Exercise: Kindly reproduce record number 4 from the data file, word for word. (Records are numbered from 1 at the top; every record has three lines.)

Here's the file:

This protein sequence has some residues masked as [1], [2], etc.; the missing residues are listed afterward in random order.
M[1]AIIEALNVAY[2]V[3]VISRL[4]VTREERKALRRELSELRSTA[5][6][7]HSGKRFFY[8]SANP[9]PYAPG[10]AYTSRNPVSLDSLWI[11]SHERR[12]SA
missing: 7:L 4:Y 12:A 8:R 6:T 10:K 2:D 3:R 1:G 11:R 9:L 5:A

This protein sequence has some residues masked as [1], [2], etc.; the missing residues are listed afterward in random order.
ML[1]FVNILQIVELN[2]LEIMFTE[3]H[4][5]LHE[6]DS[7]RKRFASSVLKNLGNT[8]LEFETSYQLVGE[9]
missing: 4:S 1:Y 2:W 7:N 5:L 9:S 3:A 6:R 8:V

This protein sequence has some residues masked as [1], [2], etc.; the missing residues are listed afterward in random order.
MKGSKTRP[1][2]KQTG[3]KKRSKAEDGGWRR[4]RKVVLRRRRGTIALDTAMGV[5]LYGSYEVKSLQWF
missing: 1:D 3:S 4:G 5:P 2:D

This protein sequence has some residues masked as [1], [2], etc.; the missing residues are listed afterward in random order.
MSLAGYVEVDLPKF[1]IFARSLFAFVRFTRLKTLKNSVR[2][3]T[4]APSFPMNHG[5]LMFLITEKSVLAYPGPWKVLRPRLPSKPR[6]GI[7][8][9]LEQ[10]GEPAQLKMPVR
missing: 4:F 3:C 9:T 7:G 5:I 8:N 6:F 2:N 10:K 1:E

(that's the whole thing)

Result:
This protein sequence has some residues masked as [1], [2], etc.; the missing residues are listed afterward in random order.
MSLAGYVEVDLPKF[1]IFARSLFAFVRFTRLKTLKNSVR[2][3]T[4]APSFPMNHG[5]LMFLITEKSVLAYPGPWKVLRPRLPSKPR[6]GI[7][8][9]LEQ[10]GEPAQLKMPVR
missing: 4:F 3:C 9:T 7:G 5:I 8:N 6:F 2:N 10:K 1:E